To maintain its financial sustainability, the state will need to continue to closely monitor growth in its employee costs, which account for one third of its total expenditure. Unlike discretionary grants and much expenditure on supplies and services, staff costs tend to be fixed over the short to medium term.


Government's use of debt for major projects is an important source of finance, particularly in a low‐interest‐rate environment.

At 30 June 2018, the GGS had borrowings of $33.5 billion, an increase of $4.7 billion from the prior year. This increase reflects additional borrowings required to finance the Level Crossing Removal Program and other infrastructure projects.

Over the next four financial years, GGS debt is estimated to increase by $11.4 billion to fund capital projects and public services. Over this period, the GGS's debt burden is expected to remain manageable.

Superannuation liability

At 30 June 2018, the state owed $25.2 billion to four superannuation funds. This represents the gap between the estimated future amounts the funds will be required to pay to their members, and the value of the assets held by the funds to meet these payments.

The state government has a target to reduce its obligation to zero by 2035. Each year, actuaries provide the state government with a plan detailing the payments that need to be made each financial year to achieve the state's target. Over the past five financial years, the state has met these payments.

Financial sustainability of public financial corporations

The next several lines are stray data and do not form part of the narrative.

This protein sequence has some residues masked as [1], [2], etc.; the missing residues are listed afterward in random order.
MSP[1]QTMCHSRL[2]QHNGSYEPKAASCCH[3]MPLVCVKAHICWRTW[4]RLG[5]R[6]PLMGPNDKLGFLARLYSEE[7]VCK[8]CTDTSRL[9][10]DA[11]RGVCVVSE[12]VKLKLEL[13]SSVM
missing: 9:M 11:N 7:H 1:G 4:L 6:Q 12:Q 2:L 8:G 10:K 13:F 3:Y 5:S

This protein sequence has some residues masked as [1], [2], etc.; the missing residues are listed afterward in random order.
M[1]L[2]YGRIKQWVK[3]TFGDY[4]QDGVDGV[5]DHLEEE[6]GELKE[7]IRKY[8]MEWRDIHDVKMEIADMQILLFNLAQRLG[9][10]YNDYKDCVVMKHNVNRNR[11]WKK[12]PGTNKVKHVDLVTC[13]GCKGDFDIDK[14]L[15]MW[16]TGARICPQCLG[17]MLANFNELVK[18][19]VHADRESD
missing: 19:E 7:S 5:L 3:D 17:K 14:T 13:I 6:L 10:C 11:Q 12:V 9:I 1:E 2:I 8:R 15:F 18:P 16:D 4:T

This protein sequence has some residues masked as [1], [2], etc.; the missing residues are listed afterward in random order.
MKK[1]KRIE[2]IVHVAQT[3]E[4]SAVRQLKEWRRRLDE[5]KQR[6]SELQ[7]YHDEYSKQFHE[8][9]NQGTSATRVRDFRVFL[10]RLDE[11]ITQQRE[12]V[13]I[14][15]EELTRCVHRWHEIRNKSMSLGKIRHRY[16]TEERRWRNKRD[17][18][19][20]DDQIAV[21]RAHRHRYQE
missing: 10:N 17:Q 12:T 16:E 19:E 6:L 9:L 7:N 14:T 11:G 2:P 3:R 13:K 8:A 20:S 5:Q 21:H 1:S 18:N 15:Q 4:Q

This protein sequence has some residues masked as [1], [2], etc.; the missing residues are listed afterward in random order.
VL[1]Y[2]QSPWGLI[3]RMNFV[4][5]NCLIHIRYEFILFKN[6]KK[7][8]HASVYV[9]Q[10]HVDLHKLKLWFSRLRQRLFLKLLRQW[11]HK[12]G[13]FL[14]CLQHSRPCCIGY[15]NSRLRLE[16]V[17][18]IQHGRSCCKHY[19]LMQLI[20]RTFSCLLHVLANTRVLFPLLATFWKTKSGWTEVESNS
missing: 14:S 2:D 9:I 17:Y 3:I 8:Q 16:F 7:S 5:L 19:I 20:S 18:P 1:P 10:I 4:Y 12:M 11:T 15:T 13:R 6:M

PFCs manage most of the state's financial assets and liabilities. Over the last five financial years the sector has delivered strong financial outcomes.

These entities need to be managed prudently, to ensure their own long-term solvency and viability, and to reduce the risk of adverse impacts on the state's finances. There are no immediate short-term risks likely to significantly impact the financial sustainability of the sector.

Financial sustainability of public non-financial corporations

The PNFC sector consists of 72 entities. The 19 water entities generate 55 per cent of the revenue of the PNFC sector and hold 34 per cent of its assets.

There are no immediate short-term financial sustainability risks to the water sector although, in the longer term, some water entities will need to consider the risks associated with their ability to replace or renew assets and repay debt. In particular, the two rural water entities continue to make significant losses, as their customer service and usages charges, which are regulated, do not adequately fund their depreciation costs.

Submissions and comments received

As required by section 16A of the Audit Act 1994, we gave a draft copy of this report to the Treasurer of Victoria and asked for his submissions or comments.

As required by section 16(3) of the Audit Act 1994, we gave relevant extracts of this report to named agencies and asked for their submissions or comments.

We also provided a copy of the report to the Department of Premier and Cabinet.

We have considered their views when reaching our audit conclusions.

The following is a summary of those responses. The full responses are included in Appendix A.

The Treasurer of Victoria highlighted the clear audit opinion issued on the 2017–18 AFR, and was pleased that the report presents a positive assessment of the state's finances and operating sustainability.

The Secretary of the Department of Justice and Regulation has confirmed the accuracy of the information reported in Figure 4D, and has indicated that the issues raised have either been resolved by the external service provider deploying further functionality, or will be resolved as the deployment of the VIEW system continues to progress throughout this year and into early 2019.